Dynamic memory allocation example

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How to use dynamic memory allocation

In the Simple memory locking example is explained that all memory must be allocated and claimed, for the entire lifetime of the RT-application, at startup time, before the RT-application is going to fulfill its RT requirements. If memory is allocated later on, this normally will result in pagefaults, and thus ruin the RT behavior of the application.

Q: So, we cannot run C++ applications with dynamic memory allocation?
A: Wrong! Dynamic memory allocation is possible, if:

  • allocated memory, once committed and locked in RAM, is never given back to the kernel.

Q: How can this be achieved?
A: All memory allocation routines are implemented inside Glibc. Glibc translates each memory allocation request to a call to:

  • mmap(): mmap maps in a certain amount of memory into the virtual memory space of the process. mmap() is usually faster than sbrk() for smaller memory allocations, or
  • sbrk(): sbrk increases (or decreases) the memory block assigned to the process by a given size.

Glibc offers interfaces that can be used to configure its behavior related to these calls.
Glibc can be configured how much memory must be released before calling sbrk() to give memory back to the kernel. It can also be configured when sbrk() is used instead of mmap()
What we need to do is to get rid of the mmap calls, and to configure glibc to never give memory back to kernel, until the process terminates. (of course).
We use this (badly documented) call for it: int mallopt (int param, int value) (it is defined in malloc.h.) When calling mallopt, the param argument specifies the parameter to be set, and value the new value to be set. Possible choices for param, as defined in malloc.h, are:

  • M_TRIM_THRESHOLD: This is the minimum size (in bytes) of the top-most, releasable chunk that will cause sbrk() to be called with a negative argument in order to return memory to the system.
  • M_TOP_PAD: This parameter determines the amount of extra memory to obtain from the system when a call to sbrk() is required. It also specifies the number of bytes to retain when shrinking the heap by calling sbrk() with a negative argument. This provides the necessary hysteresis in heap size such that excessive amounts of system calls can be avoided.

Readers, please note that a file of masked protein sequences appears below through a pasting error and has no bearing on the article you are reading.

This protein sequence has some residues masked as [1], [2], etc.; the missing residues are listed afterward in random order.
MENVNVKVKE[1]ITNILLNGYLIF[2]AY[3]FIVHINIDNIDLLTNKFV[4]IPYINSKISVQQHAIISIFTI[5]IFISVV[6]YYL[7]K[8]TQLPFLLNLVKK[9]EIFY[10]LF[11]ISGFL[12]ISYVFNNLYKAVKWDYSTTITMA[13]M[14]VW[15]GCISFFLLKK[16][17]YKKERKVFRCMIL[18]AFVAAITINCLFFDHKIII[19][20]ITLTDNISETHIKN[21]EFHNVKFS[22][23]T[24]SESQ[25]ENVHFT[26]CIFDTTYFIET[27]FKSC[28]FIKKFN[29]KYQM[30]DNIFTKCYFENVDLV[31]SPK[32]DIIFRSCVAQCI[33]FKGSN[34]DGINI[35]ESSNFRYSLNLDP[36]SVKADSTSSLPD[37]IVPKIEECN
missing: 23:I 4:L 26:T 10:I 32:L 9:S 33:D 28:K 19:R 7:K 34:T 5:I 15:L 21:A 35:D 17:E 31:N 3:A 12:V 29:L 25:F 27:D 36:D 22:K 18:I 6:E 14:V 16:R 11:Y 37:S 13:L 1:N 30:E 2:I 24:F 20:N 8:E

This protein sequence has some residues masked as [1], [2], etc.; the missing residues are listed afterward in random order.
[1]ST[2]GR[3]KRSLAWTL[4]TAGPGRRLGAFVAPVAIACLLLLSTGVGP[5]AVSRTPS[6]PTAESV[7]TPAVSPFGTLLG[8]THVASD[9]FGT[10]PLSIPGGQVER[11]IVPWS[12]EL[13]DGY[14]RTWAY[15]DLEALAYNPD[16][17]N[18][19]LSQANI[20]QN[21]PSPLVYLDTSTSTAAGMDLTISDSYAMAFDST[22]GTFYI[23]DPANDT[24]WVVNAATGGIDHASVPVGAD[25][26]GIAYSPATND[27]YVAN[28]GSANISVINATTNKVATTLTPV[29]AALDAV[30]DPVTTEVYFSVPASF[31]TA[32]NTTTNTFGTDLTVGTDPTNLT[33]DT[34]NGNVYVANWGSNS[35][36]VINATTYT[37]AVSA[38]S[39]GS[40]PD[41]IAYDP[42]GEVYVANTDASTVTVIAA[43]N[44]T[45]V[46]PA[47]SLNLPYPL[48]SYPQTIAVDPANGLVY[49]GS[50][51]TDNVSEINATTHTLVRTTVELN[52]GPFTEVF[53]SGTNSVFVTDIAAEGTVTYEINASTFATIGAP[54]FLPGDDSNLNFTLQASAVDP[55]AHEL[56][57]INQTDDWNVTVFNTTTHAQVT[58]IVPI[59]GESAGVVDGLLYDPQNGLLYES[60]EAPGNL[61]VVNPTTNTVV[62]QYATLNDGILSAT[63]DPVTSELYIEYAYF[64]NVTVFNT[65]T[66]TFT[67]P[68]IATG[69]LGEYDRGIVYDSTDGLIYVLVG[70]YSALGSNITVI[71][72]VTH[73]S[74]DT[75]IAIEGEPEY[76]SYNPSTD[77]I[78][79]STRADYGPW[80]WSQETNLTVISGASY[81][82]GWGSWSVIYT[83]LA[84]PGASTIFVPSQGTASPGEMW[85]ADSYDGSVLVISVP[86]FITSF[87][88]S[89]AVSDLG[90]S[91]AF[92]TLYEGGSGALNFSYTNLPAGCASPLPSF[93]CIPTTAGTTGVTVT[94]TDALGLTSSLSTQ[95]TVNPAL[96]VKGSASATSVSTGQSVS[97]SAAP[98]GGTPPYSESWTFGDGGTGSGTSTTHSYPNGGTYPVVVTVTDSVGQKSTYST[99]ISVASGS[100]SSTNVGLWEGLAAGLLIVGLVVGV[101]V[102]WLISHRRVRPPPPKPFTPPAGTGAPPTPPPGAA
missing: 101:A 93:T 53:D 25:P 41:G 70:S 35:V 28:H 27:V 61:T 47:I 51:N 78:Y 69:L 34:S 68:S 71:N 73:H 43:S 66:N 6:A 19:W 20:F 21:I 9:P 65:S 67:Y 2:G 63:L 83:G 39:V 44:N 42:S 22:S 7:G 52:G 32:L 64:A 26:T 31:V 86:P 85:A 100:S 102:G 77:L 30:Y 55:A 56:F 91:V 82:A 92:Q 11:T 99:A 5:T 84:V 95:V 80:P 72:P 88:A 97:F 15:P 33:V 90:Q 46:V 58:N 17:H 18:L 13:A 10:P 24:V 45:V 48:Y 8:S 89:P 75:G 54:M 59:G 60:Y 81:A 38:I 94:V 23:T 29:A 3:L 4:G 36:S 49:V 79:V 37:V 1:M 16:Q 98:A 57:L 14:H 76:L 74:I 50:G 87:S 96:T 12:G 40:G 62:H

• M_MMAP_THRESHOLD: All chunks larger than this value are allocated outside the normal heap, using the mmap system call. This way it is guaranteed that the memory for these chunks can be returned to the system on free.
  • M_MMAP_MAX: The maximum number of chunks to allocate with mmap. Setting this to zero disables all use of mmap.

More background information on how to use this mallopt() call can be found at this paper:

The following example shows how we can create a pool of memory during startup, and lock it into memory. At startup a block of memory is allocated through the malloc() call. Prior to it Glibc will be configured such that it uses the sbrk() call to fulfill this allocation. After locking it, we can free this block of memory, knowing that it is not released to the kernel and still assigned to our RT-process.
We have now created a pool of memory that will be used by Glibc for dynamic memory allocation. We can new() and delete() as much as we want without being interfered by any page fault! Even if the system is fully stressed, and swapping is continuously active, the RT-application will never run into any page fault...

Another possibility is to use a separate malloc tool like the O(1) Memory Allocator together with a preallocated and locked buffer which is used as memory pool for the custom Memory Allocator. In that case all the new, delete, malloc and free operators have to be redirected to this custom Memory Allocator.

   #include <stdlib.h>
   #include <stdio.h>
   #include <sys/mman.h> // Needed for mlockall()
   #include <unistd.h> // needed for sysconf(int name);
   #include <malloc.h>
   #include <sys/time.h> // needed for getrusage
   #include <sys/resource.h> // needed for getrusage
#define SOMESIZE (100*1024*1024) // 100MB
int main(int argc, char* argv[]) { // Allocate some memory int i, page_size; char* buffer; struct rusage usage;
// Now lock all current and future pages from preventing of being paged if (mlockall(MCL_CURRENT | MCL_FUTURE )) { perror("mlockall failed:"); }
// Turn off malloc trimming. mallopt (M_TRIM_THRESHOLD, -1);
// Turn off mmap usage. mallopt (M_MMAP_MAX, 0);
page_size = sysconf(_SC_PAGESIZE); buffer = malloc(SOMESIZE);
// Touch each page in this piece of memory to get it mapped into RAM for (i=0; i < SOMESIZE; i+=page_size) { // Each write to this buffer will generate a pagefault. // Once the pagefault is handled a page will be locked in memory and never // given back to the system. buffer[i] = 0; // print the number of major and minor pagefaults this application has triggered getrusage(RUSAGE_SELF, &usage); printf("Major-pagefaults:%d, Minor Pagefaults:%d\n", usage.ru_majflt, usage.ru_minflt); } free(buffer); // buffer is now released. As glibc is configured such that it never gives back memory to // the kernel, the memory allocated above is locked for this process. All malloc() and new() // calls come from the memory pool reserved and locked above. Issuing free() and delete() // does NOT make this locking undone. So, with this locking mechanism we can build C++ applications // that will never run into a major/minor pagefault, even with swapping enabled.
//<do your RT-thing>
return 0; }


Remy Bohmer


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Revision 1 2008-01-15
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